The rest of the pre-flight work can be done over WiFi on the Dragonboard. Going wire-free will also make calibration a little easier.

Disconnect the USB cable from your Aerocore and connect the battery. Once the MCU and Dragonboard boot, SSH into the Dragonboard and enter the following command: --master=/dev/ttyMSM1 --baudrate 115200 --out --aircraft MyCopter
Where is the IP address of your PC.

Once the MAVlink command interface comes up on the Dragonboard, QGC should be able to connect to your drone. If it does not connect correctly, you may have to add a UDP connection to QGC’s settings.  The setup screen should look simmilar to the following screenshot:


If this is the first time your Aerocore has been configured, the cicles that appear green in this shot will be red and you will not be able to deploy your drone until they all appear green.

Configuring your drone and calibrating the sensors is very straightforward thanks to the self-explanatory interface in QGC.  Click on each item along the left-hand side in turn -- apart from “Firmware”, which you have already done -- and follow the on-screen instructions.  Once all the lights are green, you’re ready to fly.

The final, and completely optional steps are getting the camera feed from the Dragonboard to QGC, and attaching a Pre-GO GPS module.  

Adding a GPS module is very easy.  Once it’s connected, it will work right away.  Connect it to the 5-pin molex connector next to the DSM satellite receiver connector.  Power down your drone and plug the module in using the included cable, and it's ready.  I added mine last thing right before the live test flight and it worked with no set-up required.

The video streamer, like the MAVlink proxy, is a single command on the Dragonboard:

gst-launch-1.0 uvch264src initial-bitrate=1000000 average-bitrate=1000000 iframe-period=1000 \
   device=/dev/video0 name=src auto-start=true src.vidsrc ! video/x-h264,width=1920,height=1080, \
   framerate=24/1 ! h264parse ! rtph264pay ! udpsink port=5600

With both the proxy and the video feed running on the Dragonboard, your flight screen will look something like this:


If you have added a Pre-GO GPS module, your drone’s location will appear in the navigation map seen here in the inset. You can switch the primary view between the video stream and the navigation map by clicking on the inset in the bottom left-hand corner.


And There You Have It...

You now have yourself a working drone.

Wednesday, September 21, 2016

Improving Safety in Surface Mining with Geppetto

Image: Wikipedia
Surface mining is a modern economic necessity and, all controversy aside, it's not going anywhere soon. One day, the process of removing minerals and ore from the earth's crust may be performed by drones and remote operated machines but until that day, men and women will be working in the high-risk, hazard-wrought environment that is open-pit mining.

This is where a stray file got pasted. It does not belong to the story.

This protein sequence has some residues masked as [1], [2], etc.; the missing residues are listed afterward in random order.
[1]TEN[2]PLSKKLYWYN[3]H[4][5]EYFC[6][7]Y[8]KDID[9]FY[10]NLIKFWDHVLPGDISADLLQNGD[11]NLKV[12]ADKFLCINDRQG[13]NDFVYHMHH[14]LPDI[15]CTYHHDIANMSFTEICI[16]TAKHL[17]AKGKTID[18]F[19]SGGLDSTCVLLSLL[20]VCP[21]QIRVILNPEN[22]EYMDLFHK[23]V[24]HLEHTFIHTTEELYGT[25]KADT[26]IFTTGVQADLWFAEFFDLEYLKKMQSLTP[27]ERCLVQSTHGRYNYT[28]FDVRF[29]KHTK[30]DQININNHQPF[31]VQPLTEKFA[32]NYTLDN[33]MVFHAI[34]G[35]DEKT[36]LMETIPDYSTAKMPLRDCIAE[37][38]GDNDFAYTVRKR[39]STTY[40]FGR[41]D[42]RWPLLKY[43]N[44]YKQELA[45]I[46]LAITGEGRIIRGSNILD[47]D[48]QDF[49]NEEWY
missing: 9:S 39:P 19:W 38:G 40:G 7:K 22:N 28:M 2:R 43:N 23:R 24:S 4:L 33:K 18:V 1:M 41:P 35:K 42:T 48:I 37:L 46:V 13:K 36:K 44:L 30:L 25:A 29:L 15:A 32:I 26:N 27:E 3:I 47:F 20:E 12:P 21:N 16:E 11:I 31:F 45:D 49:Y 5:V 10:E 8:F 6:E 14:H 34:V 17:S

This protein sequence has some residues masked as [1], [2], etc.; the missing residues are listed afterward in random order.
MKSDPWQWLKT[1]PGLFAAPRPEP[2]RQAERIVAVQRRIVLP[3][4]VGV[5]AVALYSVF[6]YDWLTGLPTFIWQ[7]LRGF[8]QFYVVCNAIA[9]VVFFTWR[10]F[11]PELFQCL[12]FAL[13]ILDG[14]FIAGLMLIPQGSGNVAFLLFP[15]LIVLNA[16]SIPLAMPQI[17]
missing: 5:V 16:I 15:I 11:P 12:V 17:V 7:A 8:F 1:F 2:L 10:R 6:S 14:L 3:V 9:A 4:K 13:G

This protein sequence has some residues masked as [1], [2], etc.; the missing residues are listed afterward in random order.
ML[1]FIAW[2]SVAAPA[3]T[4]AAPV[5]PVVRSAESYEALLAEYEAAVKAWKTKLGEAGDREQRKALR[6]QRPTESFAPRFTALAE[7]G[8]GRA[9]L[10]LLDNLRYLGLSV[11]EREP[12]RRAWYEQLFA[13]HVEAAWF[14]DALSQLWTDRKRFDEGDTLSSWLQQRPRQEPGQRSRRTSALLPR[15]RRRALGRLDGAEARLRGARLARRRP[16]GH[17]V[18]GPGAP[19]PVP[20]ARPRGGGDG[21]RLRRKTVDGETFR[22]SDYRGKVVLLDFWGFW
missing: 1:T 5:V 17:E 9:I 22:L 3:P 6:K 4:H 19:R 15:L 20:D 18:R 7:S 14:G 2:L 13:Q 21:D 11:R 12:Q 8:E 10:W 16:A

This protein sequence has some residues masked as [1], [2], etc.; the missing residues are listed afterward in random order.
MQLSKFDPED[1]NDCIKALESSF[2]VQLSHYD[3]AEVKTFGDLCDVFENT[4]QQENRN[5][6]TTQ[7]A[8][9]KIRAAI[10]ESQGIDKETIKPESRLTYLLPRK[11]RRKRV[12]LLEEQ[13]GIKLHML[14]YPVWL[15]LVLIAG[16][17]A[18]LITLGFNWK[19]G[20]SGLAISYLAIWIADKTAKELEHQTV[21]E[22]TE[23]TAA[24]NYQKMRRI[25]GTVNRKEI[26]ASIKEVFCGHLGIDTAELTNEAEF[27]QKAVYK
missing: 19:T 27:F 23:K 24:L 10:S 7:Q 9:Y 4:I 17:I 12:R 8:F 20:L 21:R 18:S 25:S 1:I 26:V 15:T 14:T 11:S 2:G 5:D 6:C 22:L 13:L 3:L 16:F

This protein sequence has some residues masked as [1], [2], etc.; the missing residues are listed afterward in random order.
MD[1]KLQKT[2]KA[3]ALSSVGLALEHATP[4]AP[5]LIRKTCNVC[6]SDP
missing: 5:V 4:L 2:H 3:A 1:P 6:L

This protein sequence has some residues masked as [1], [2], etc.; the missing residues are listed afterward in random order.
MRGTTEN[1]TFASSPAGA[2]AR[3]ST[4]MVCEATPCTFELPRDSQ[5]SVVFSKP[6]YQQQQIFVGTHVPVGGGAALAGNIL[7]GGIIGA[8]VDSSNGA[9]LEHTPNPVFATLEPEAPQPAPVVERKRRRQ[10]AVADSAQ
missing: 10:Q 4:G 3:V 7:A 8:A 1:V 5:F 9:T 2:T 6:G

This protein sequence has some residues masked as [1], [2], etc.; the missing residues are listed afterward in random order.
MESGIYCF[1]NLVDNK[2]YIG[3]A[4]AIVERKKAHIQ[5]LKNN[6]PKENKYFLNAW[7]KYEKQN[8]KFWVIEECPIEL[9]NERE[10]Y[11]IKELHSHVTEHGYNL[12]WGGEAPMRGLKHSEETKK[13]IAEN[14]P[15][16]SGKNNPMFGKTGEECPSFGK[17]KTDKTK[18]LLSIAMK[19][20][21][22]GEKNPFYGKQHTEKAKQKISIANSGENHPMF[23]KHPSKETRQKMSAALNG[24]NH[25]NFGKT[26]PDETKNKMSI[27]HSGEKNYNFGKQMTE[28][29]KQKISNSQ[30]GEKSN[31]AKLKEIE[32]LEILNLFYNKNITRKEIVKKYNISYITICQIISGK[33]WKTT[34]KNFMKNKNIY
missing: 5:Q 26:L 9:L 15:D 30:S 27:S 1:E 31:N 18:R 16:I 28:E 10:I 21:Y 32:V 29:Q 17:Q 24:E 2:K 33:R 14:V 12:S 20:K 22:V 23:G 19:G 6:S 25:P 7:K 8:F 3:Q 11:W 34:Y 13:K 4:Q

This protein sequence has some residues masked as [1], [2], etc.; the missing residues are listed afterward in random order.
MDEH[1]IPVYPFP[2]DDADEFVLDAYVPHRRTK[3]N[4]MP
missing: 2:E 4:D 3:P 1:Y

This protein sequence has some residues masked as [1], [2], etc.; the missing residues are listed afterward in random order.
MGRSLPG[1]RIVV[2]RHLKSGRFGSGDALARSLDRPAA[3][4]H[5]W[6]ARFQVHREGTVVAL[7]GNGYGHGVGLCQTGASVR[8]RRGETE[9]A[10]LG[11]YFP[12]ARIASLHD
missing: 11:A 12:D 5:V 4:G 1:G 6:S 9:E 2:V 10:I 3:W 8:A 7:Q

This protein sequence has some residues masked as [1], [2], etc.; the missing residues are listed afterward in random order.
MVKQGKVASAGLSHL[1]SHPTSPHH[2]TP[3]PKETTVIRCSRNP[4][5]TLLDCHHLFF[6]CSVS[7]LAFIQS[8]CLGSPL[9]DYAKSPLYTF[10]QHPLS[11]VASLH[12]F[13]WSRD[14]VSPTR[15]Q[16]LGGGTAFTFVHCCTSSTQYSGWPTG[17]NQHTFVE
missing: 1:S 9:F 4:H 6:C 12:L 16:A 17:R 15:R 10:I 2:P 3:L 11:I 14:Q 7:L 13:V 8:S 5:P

The industry does a great many things to mitigate the potential dangers these brave individuals face everyday.  For example, I once saw a really cool piece of surveying tech that automates some of these tasks. Two jumped out at me in particular: slope fracturing measurement and equipment wear detection.

Slope fracturing describes the stability of a slope based on the arrangement and size of the particles in it.  Mines must monitor the degree of slope fracturing in order to prevent dangerous rock slides.  What I saw was a hand-held device that would process, on-site, images of the slope using computer vision techniques and special analysis software to estimate, at a glance, some metric of stability.

Image: Wikipedia
Another important task that this device tackled was measuring the degree to which wear components of excavating machinery had deteriorated.  Operating heavy machinery is dangerous enough in ideal circumstances, but as the teeth on the scoop of an excavator begin to wear, it has to work harder to do its job.  A weak everyday metaphor of the ensuing situation is using a knife in a kitchen.  The duller your blade becomes, the more you compensate to get the job done.  Suddeny, you're pressing down with all your strength to cut through a potato, for example, when the knife slips and cuts your hand badly.  Damage to your knife blade, like chips and burrs, can cause their own problems as well.

Similarly, as the teeth of an excavator scoop wear down and its work begins to require more force, the operator will inadvertently begin to compensate.  Eventually, like the slipping knife, the machinery may experience a severe and life-threatening mechanical failure. 

Now imagine an industrial kitchen with hundreds of knives to maintain.  It would be good to be able to look at whole batches of these knives and immediately be able to tell which ones need to be sharpened or replaced.  With the replaceable teeth on mining equipment, there is a standard level of degradation permitted before they are replaced.  Without assistive technology, each tooth of each machine would have to be inspected.  The device I saw allowed an individual to audit an entire array of parts at once and tag those in need of replacement, again using an on-board camera and computer vision software.